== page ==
Student Researcher Q&A: Hazel Ramos on Rapid Response Networks

Students in the Labor Studies Interdepartmental Program are able to conduct independent research through LBR STD 199 – Directed Research in Labor and Workplace Studies. This contracted course consists of supervised individual research under the guidance of a faculty mentor and requires a culminating paper or project. Labor studies major Hazel Ramos conducted her research on Rapid Response Networks at UCLA with Professor Abel Valenzuela as her faculty mentor. Learn about her research experience below!

1. Can you tell us a little bit about yourself and your research interests? 

My name is Hazel Ramos, I’m a rising fourth year student double majoring in Sociology and Labor Studies. I’ve been involved in IDEAS at UCLA since my first year of college. Being involved in this student led organization, I realized there is a lack of support and resources for undocumented students. Once I became more aware of the gap in resources and the institutional challenges in place, I knew I wanted to be involved in this movement to close this gap. However, I did not know where to start. Through IDEAS, I explored the different realms of advocacy and found my way of advocating is through research.

2.What is your independent research project topic? 

This research started through the advocacy efforts of IDEAS at UCLA. We saw the need in creating a protocol that protected undocumented students and their families from immigration related emergencies. This research is about Rapid Response Networks, more specifically about how to create one at the institutional level. Although there is a detainment protocol in place, there’s not a protocol in place that prevents detainment/deportation. With Professor Abel Valenzuela along with two other chairs of IDEAS our research is to create a RRN at UCLA that will prevent the detainment and deportation of undocumented students and their families. My independent project focuses on the feasibility of creating a RRN at UCLA while also incorporating student experiences to see how a RRN can retain undocumented student and ease the uncertainties related to deportation or detainment.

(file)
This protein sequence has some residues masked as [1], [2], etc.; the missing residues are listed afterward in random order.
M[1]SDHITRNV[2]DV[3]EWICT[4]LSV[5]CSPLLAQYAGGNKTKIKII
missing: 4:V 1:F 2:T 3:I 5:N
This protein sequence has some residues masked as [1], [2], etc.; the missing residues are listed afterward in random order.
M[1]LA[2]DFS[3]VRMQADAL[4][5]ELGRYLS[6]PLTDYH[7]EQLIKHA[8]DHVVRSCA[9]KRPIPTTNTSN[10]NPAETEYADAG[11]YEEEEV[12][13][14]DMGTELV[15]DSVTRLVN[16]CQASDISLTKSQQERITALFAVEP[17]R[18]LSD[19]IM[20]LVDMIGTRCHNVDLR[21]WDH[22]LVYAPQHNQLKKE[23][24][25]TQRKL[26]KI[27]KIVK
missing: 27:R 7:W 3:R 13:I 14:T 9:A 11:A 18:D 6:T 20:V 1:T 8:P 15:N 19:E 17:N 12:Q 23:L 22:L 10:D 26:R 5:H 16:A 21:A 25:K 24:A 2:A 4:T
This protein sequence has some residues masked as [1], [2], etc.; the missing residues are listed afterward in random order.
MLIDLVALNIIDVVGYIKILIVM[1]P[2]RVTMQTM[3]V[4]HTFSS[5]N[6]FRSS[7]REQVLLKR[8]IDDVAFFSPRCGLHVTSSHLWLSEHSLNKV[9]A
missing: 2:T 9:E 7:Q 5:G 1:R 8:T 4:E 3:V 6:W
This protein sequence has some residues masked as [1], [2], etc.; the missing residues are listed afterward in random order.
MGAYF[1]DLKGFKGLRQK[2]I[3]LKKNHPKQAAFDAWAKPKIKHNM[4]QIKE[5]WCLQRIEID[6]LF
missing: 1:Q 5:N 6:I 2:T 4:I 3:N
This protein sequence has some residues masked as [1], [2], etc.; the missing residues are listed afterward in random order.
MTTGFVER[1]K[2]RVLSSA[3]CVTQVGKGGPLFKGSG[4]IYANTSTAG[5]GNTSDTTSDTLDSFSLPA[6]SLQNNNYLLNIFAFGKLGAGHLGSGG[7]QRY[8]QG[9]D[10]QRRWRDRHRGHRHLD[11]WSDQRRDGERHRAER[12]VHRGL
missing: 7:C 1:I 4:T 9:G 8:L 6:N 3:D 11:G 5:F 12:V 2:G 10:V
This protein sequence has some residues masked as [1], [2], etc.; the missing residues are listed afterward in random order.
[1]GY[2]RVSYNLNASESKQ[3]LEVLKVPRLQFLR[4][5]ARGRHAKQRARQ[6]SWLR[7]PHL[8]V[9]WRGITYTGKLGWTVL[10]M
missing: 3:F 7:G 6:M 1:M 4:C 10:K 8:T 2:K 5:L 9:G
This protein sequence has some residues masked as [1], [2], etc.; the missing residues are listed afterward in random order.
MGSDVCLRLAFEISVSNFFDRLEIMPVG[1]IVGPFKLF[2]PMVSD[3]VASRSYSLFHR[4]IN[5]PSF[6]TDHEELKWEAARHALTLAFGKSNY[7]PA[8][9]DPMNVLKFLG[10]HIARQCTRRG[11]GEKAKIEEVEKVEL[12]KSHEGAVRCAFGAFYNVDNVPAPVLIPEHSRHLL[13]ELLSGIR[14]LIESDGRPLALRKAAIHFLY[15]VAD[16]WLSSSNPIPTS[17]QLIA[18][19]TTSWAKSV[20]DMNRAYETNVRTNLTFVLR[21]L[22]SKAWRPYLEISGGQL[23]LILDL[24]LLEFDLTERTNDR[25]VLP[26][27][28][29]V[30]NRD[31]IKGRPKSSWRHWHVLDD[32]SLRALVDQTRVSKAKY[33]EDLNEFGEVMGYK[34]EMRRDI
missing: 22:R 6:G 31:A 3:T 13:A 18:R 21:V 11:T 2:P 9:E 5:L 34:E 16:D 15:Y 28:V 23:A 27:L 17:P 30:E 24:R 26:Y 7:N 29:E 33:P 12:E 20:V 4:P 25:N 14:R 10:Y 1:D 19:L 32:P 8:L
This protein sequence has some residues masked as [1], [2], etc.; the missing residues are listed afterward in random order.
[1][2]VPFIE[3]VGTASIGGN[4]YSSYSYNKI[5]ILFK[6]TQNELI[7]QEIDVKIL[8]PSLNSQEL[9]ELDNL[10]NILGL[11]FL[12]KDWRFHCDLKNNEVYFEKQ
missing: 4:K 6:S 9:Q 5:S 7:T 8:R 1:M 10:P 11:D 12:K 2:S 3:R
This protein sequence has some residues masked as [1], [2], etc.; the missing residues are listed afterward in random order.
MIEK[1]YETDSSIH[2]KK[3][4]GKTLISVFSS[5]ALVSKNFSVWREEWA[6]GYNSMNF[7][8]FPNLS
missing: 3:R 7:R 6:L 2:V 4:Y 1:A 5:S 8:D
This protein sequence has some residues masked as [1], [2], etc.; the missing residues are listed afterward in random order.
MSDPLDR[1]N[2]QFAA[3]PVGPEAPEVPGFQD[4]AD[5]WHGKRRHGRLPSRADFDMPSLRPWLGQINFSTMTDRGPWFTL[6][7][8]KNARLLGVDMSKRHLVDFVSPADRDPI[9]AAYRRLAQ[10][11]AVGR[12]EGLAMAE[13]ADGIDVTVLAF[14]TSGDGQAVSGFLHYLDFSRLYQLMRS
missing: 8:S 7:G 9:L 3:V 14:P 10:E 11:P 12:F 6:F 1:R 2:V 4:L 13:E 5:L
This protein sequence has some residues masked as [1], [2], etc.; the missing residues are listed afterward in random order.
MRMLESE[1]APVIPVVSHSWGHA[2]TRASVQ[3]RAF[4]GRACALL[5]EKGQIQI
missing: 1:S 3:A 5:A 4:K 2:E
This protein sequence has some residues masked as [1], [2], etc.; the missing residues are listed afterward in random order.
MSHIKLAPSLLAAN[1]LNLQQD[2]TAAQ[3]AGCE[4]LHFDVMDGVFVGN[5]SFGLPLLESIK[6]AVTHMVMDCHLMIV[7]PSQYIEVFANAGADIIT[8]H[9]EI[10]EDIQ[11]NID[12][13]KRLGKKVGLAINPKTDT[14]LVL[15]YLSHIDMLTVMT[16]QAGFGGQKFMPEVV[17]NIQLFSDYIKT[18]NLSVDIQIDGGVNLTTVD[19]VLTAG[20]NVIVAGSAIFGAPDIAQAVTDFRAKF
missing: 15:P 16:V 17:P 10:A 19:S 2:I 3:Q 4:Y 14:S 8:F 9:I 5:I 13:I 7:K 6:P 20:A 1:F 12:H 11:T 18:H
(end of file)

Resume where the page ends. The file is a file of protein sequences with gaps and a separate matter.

3. How was your experience conducting independent research remotely? 

Since this was my first time conducting an independent research project, it was challenging. I was participating in two other programs (URFP and UndocuBruins) which had a graduate school component as well, which added an additional challenge in terms of keeping up with the assignments and the research. However, I had great mentors throughout this project, my faculty mentor Abel and the cohort coordinator for UndocuBruins, Josefina have made this project enjoyable despite the challenges.

4. What skills have you learned from your independent research experience?

I’ve developed various skills through independent research. I’ve learned how to write literature reviews, analyze and interpret qualitative data, navigate research databases, annotated bibliographies, and learned to navigate research overall. I’ve learned to use my research as a form of advocacy and a way to create tangible resources for the community.

5. What advice would you give others who are considering pursuing their own independent research project?

Start the process early and pursue a research you are genuinely interested in. There are so many professors at UCLA that can be your mentor. If one of them says no, don’t get discouraged, see it as a way to develop your outreaching and networking skills!

6. What’s the most fulfilling part of working on your project?

Being part of IDEAS at UCLA and seeing the results we achieved as a collective. Although the research is not finished, we are working towards tangible results and that is very exciting.